When the pilots of the 121st Fighter Squadron of the D.C. Air National Guard got the order to intercept Flight 93, the hijacked jet speeding toward the nation's capital, they figured there was a decent chance they would not come back alive.
- Ugandan Man Has Best Reaction Ever to Virtual Reality Headset (VIDEO)
- Big Brother Winner Dick Donato: 'I Am HIV Positive'
- Jason Kennedy and Lauren Scruggs: Countdown to Wedding!
- The Academy of Motion Picture Arts and Sciences Launches Exhibition of Favorite Film Costumes
- Amal Alamuddin 'Was Looking for Mr. Perfect' When She Met George Clooney, Bride's Friend Shares at Wedding
That's because the F-16 jets they were rushing to get airborne were largely unarmed, recalls one of the pilots, then-Lt. Heather Penney, leaving them one option to take out the wayward plane: a kamikaze mission.
"We wouldn’t be shooting it down. We would be ramming the aircraft, because we didn’t have weapons on board to be able to shoot the airplane down," Penney told C-SPAN.
In the days before Sept. 11, there were no armed aircraft standing guard in Washington, D.C., ready to scramble at the first sign of trouble.
Related 9/11 content
- Iconic figures: Where are they now?
- Last woman rescued: ‘I can’t believe I’m here’
- Preserving stories, voices of 9/11 forever
- How 9/11 changed Pakistan
- Firefighter: Pride in his heart, dust in his lungs
- American Muslims come of age in post-9/11 era
- Inside the ‘bigger, better' World Trade Center
- Remains of the day: Relatives honor dead with relics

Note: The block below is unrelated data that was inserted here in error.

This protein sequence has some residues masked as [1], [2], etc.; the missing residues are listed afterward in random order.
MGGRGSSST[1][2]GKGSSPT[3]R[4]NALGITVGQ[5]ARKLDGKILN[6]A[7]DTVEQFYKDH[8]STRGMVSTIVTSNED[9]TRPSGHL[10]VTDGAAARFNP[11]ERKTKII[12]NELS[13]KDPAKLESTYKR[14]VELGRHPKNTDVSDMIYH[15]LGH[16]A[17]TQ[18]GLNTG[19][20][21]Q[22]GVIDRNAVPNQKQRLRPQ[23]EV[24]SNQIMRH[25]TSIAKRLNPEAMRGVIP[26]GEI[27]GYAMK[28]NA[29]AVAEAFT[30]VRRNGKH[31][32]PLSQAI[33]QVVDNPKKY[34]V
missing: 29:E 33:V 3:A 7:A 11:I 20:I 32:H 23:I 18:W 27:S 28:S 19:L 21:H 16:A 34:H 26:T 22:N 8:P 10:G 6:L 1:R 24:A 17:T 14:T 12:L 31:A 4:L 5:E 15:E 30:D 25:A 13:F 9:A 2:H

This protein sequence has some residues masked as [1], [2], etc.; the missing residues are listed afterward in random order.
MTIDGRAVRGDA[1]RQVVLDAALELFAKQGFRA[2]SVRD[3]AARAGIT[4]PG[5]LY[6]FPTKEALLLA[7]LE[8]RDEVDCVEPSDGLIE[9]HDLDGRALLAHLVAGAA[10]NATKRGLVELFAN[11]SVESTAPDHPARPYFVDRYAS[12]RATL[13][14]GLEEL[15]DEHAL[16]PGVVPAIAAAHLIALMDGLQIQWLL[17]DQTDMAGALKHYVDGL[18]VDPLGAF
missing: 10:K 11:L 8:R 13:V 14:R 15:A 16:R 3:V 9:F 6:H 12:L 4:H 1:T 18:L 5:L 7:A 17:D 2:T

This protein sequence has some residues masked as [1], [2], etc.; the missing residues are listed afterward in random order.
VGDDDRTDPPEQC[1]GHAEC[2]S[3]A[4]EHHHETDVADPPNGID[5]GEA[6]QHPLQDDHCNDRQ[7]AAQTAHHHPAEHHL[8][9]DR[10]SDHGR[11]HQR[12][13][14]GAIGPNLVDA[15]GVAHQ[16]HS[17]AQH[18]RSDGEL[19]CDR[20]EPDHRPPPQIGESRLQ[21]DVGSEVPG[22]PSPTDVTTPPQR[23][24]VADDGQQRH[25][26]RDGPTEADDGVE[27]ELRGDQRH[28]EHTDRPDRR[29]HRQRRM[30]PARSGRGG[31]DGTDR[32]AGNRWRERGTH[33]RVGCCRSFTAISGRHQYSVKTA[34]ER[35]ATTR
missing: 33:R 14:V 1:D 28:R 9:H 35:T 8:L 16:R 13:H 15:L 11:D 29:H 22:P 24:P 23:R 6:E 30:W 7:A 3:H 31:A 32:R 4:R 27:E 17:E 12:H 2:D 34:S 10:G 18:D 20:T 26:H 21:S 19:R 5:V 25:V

- Twins born days after 9/11 reflect on dad's loss
- What the world looked like on Sept. 10, 2001
- How 9/11 changed msnbc.com readers' lives
- 9/11 aftermath: Covering the invasion of Afghanistan
- Muslim travelers still saddled with 9/11 baggage
- Photographers revist 9/11: ‘Horrific’
And with a Boeing 757 aircraft speeding in the direction of Washington, D.C., Penney and her commanding officer, Col. Marc Sasseville, couldn't wait the dozens of minutes it was going to take to properly arm their respective jets.
"It was decided that Sass and I would take off first, even though we knew we would end up having to take off before our aircraft were armed," Penney, among the first generation of American female fighter pilots, said to C-SPAN.
Penney said each jet had 105 lead-nosed bullets on board, but little more.
"As we were putting on our flight gear … Sass looked at me and said, 'I'll ram the cockpit.' And I had made the decision that I would take the tail off the aircraft," Penney recalled.
Both pilots thought about whether they would have enough time to eject before impact.
"I was hoping to do both at the same time," Sasseville told the Washington Post. "It probably wasn’t going to work, but that’s what I was hoping."
Penney, a rookie fight pilot, worried about missing her target.
"You only got one chance. You don’t want to eject and then miss. You’ve got to be able to stick with it the whole way," she said.
The pilots chose their impact spots in order to minimize the debris field on the ground. A plane with no nose and no tail would likely fall straight out of the sky, its forward momentum halted, Penney said.
“The people on Flight 93 were heroes, but they were going to die no matter what," she said. "My concern was how do I minimize collateral damage on the ground."
As it turned out, Sasseville and Penney never intercepted Flight 93. The passengers of that doomed plane made sure they didn't have to.
© 2013 msnbc.com Reprints